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EMBO Gold Medallists meet in Singapore


The EMBO Gold Medallist Symposium 2015 took place at the Biopolis in Singapore over three days from 11-13 May. More than 450 scientists and researchers converged on the Matrix Building’s Breakthrough & Discovery Theatrette to hear talks from previous winners of the EMBO Gold Medal. The event was jointly organized by LKCMedicine and A*STAR.



LKCMedicine Vice-Dean for Research Professor Philip Ingham FRS and Maria Leptin, Director of EMBO, welcomed participants to the event. "By bringing together experts from a wide range of scientific disciplines, the symposium’s programme breaks away from the traditional thematic approach," said Ingham in his opening remarks. He also highlighted that the meeting was a great opportunity for students to hear first hand from the medallists about the challenges they have faced on the way to making their discoveries. “We are about to hear talks from scientists who have made outstanding contributions to the life sciences and I am excited to learn about the progress they have made in their research,” said Leptin.  She also outlined EMBO’s path toward international cooperation and scientific exchange in the life sciences and the importance of the organization’s relationship with Singapore as a role model for further activities (see box).


The EMBO Gold Medal award was started almost 30 years ago and acknowledges young scientists for their outstanding contributions to the life sciences. The event featured scientific talks from Gold Medallists from the last four decades, including a presentation from the 1990 Gold Medal winner Professor Erwin Wagner from the Spanish National Cancer Research Centre (CNIO). Wagner is currently Director of the newly founded BBVA Foundation – CNIO Cancer Cell Biology Programme as well as Head of the Genes, Development and Disease Group at the CNIO. Professor Wagner spoke on the first day of the meeting about the transcription factor AP-1, a protein that is involved in processes as diverse as psoriasis, bone health, and cachexia, a wasting disease that affects some individuals who have cancer.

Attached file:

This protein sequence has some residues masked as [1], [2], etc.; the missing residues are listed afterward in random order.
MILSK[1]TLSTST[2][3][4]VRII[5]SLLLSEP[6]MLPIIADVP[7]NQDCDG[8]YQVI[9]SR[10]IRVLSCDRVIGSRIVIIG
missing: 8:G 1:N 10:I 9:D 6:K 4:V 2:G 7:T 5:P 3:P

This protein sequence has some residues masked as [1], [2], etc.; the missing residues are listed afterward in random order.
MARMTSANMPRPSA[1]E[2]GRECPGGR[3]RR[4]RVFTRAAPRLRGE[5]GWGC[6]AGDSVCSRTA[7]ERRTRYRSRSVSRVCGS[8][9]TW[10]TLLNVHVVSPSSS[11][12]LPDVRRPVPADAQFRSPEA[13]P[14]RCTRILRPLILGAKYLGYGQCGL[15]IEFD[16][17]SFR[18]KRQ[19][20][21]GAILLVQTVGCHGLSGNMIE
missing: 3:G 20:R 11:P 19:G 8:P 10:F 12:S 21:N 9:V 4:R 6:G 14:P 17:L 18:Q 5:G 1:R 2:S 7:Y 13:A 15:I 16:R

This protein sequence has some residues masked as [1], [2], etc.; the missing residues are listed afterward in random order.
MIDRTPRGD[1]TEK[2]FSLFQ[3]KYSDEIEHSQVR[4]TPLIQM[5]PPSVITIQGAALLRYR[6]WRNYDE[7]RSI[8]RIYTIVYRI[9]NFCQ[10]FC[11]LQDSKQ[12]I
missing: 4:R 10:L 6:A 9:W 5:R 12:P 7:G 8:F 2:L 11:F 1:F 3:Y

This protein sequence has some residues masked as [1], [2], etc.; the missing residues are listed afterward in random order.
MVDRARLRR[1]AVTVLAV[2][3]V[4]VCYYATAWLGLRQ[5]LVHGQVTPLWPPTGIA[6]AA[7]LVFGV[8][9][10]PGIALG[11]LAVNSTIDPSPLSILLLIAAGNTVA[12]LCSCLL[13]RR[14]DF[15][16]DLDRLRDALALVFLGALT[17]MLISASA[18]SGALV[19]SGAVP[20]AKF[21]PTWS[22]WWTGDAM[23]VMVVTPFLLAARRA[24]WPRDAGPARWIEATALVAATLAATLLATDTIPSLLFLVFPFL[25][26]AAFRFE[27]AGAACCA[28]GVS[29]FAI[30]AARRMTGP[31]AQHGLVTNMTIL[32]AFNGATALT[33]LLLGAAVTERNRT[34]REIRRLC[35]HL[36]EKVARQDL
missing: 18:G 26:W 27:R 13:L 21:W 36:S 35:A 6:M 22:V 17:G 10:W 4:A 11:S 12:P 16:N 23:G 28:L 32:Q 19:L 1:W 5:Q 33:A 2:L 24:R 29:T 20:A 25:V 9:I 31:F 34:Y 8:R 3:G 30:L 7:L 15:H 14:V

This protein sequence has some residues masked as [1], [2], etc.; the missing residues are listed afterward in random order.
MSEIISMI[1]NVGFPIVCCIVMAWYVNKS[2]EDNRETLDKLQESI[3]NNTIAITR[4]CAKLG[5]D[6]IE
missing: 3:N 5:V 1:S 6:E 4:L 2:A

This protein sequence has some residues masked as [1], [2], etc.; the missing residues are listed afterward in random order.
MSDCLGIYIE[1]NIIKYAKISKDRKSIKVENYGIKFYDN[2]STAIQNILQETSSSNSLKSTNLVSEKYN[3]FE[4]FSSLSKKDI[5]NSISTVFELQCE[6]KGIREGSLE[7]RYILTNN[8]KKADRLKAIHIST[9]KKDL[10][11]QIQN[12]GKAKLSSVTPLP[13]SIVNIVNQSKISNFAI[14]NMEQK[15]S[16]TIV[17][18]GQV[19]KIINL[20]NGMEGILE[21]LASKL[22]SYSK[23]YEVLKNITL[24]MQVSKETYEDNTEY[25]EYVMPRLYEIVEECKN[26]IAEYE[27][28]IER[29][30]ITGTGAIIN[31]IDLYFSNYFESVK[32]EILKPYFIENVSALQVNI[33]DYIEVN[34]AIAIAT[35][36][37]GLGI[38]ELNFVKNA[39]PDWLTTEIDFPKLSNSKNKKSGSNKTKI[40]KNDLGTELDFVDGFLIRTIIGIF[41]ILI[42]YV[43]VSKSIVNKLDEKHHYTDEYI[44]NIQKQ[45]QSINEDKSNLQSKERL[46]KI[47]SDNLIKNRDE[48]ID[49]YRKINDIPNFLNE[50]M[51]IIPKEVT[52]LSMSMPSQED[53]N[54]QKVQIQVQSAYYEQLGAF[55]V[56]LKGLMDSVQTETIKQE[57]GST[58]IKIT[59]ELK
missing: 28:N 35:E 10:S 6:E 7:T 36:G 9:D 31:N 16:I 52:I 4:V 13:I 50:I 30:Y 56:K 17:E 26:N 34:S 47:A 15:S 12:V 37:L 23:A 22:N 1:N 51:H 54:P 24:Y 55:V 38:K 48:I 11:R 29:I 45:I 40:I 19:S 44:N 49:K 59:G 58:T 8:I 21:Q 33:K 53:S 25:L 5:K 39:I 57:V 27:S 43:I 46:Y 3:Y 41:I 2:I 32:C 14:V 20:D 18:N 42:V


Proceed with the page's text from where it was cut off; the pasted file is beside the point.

Professor Paolo Sassone-Corsi, who also spoke at the first Gold Medallist Symposium that was held in 2009, was one of the speakers on the second day. Director of the Centre for Epigenetics and Metabolism at the School of Medicine at the University of California, Irvine, Professor Sassone-Corsi discussed his work on elucidating the relationship between epigenetics, circadian rhythms and metabolism. One of the major interests of his research group is looking at how the mechanisms of signal transduction are able to modulate nuclear functions and, in particular, gene expression, chromatin remodeling and epigenetic control.


Plant research was also part of the agenda for the symposium. Jiří Friml from the Institute of Science & Technology in Austria received the EMBO Gold Medal in 2012 for defining how the plant hormone auxin functions to regulate plant development. He picked up on this theme in his talk on the third day which described the mechanisms of polarity and patterning that plants use to control plant growth and development.